Do you ever wonder how authors choose their settings? Ane Mulligan, author of many Southern Fried Fiction novels, shares her process for her latest story, the first book in a series. She is also offering an e-book giveaway to someone who leaves her a comment.
A Journey of Discovery
I like to set my stories in fictional towns. Once I know who my characters are, I draw a map and place the businesses and houses where I want them. That way, nobody can say there wasn’t a store on that street.
After writing five contemporary novels, my agent liked the premise of In High Cotton.She noted that it fit my brand of ensemble casts of strong Southern women, facing life’s issues together. She gave her blessing on the Georgia Magnolias series.
I wanted a rural setting for In High Cotton. I discovered an area around Uvalda in southeast Georgia. There is hardly anything near it, except two rivers (the Ocmulgee and the Oconee) converge near there to form a third (the Altamaha). The Indians called this area “Where Rivers End.” That gave me my town’s name of Rivers End.
As a kid, I spent summers at my cousins’ home in Winkelman, Arizona. I know. What kid spends summers in Arizona? It was heaven—a real-life cowboys and Indians town. My cousin owned an old Army Jeep I got to drive as a ten-year-old. What fun we had, chasing wild burros, every turn around tall Saguaros, spewing sand and dirt.
Winkelman had a population of around 600, and my cousin owned a small grocery store. He let me work in it in the afternoons, when even kids melt in the desert sun. That served as my model for Parker’s grocery.
From there, I let my imagination take over. I gathered lists of food costs, what was available, what Maggie (my heroine) would have carried in the grocery. Campbells only had twenty-one varieties at the time. Today, that number is 226.
That led me to wonder about Depression era recipes. I’ve included several in the book, ones I found interesting. One thing I noticed, Georgians use peanuts as a staple source of protein. They were in many of the recipes I unearthed.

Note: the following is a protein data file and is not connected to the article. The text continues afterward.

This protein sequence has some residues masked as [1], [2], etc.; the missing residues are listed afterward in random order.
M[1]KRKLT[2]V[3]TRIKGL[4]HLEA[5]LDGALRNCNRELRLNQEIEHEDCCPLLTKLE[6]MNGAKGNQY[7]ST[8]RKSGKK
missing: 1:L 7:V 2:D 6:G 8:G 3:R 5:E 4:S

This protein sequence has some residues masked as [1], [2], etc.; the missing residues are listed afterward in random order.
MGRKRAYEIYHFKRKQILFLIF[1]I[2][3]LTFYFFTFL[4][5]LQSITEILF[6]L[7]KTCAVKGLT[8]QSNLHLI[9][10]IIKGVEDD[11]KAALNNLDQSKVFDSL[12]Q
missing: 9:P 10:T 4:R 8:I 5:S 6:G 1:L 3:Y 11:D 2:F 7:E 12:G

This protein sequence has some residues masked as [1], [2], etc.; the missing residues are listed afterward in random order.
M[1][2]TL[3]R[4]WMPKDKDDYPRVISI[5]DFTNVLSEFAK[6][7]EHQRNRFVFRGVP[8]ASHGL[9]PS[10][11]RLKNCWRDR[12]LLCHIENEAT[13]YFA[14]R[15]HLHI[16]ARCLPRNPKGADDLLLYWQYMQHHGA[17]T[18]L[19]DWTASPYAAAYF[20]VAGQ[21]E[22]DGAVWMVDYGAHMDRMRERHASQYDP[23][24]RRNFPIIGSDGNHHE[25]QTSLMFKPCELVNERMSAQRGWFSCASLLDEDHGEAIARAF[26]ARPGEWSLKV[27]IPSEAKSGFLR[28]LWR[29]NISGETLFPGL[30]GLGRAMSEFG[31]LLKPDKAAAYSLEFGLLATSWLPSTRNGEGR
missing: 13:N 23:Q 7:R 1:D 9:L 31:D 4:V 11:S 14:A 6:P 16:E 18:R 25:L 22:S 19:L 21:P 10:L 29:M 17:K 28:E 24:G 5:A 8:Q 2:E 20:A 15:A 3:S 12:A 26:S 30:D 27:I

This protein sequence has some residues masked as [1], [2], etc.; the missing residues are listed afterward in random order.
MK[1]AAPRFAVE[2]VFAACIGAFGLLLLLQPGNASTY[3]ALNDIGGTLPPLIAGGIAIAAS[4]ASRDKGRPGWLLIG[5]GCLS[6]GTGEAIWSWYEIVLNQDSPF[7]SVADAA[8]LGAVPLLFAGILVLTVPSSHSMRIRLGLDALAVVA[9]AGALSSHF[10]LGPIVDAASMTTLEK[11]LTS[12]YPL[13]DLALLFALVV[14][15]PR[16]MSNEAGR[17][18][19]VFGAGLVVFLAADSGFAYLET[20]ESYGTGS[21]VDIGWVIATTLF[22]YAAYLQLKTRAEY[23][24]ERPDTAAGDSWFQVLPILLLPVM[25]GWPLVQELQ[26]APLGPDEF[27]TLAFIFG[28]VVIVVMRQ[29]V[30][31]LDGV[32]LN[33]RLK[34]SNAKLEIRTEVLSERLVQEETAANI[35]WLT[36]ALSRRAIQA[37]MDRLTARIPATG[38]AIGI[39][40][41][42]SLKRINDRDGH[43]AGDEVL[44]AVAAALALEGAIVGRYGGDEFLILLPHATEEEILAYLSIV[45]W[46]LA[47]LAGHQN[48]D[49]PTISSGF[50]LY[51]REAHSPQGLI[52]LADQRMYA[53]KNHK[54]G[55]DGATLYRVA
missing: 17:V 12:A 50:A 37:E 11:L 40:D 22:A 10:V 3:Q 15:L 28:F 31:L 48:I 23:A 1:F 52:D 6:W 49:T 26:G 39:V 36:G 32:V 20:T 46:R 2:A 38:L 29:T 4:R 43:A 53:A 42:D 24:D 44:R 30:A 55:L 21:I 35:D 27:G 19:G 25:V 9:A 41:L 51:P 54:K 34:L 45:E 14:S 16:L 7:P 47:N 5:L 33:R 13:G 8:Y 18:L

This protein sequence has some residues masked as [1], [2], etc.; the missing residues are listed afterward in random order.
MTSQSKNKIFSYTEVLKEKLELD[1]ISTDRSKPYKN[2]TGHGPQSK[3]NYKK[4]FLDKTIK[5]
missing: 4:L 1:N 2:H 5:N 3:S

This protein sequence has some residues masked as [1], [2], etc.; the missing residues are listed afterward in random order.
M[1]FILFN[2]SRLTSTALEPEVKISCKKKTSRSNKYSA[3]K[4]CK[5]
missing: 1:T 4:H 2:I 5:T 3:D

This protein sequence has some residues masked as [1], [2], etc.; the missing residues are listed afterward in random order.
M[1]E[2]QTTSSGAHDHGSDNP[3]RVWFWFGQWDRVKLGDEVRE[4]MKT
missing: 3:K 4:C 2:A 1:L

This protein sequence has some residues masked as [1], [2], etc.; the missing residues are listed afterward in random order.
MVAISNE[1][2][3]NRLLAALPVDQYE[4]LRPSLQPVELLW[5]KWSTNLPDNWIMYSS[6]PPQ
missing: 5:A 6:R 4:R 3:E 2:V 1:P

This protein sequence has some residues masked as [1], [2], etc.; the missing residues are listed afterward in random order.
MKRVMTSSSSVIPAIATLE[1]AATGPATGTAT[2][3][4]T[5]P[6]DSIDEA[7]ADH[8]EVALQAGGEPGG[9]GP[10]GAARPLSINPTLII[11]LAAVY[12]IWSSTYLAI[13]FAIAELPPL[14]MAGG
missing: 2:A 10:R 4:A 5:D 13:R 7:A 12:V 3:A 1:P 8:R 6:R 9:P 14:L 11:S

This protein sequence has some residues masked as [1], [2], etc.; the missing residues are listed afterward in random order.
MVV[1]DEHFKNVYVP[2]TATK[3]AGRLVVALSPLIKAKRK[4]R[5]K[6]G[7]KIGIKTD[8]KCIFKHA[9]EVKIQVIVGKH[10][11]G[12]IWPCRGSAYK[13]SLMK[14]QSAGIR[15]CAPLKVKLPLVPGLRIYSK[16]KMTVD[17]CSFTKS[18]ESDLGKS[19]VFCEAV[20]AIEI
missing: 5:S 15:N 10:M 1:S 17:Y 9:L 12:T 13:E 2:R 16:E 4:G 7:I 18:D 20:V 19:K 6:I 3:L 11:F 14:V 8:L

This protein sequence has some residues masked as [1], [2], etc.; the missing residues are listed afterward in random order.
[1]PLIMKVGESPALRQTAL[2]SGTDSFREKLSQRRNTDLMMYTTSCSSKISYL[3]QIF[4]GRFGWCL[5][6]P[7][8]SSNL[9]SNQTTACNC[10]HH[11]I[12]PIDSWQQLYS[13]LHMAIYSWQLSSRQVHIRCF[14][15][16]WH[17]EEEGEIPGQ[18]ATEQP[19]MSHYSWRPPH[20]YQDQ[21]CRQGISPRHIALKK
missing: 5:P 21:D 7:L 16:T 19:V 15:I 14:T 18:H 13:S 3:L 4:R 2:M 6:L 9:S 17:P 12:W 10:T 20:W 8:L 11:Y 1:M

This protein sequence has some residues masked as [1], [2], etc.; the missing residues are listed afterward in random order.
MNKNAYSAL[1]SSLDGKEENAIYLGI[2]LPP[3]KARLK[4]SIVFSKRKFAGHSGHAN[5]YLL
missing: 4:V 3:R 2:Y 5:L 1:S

I’ve found I love writing in the Depression era. I’m looking at WWII for a potential series, too. But whatever the era, readers can count of it being Southern-fried fiction. What’s that? It’s strong, plucky women and loyal friendships, all served up with a dash of humor and a lot of heart.
Ane Mulligan has been a voracious reader ever since her mom instilled within her a love of reading at age three, escaping into worlds otherwise unknown. But when Ane saw PETER PAN on stage, she was struck with a fever from which she never recovered—stage fever. She submerged herself in drama through high school and college. One day, her two loves collided, and a bestselling, award-winning novelist emerged. She lives in Sugar Hill, GA, with her artist husband and a rascally Rottweiler. Find Ane on her website, Amazon Author page, Facebook, Twitter, Instagram, Pinterestand The Write Conversation.
In High Cotton, releasing August 3rd
Southern women may look as delicate as flowers, but there’s iron in their veins.
While the rest of the world has been roaring through the 1920s, times are hardscrabble in rural South Georgia. Widow Maggie Parker is barely surviving while raising her young son alone. Then as banks begin to fail, her father-in-law threatens to take her son and sell off her livelihood—the grocery store her husband left her. Can five Southern women band together, using their wisdom and wiles to stop him and survive the Great Depression?
Available on Amazon, LPCBooks, Target, and in bookstores.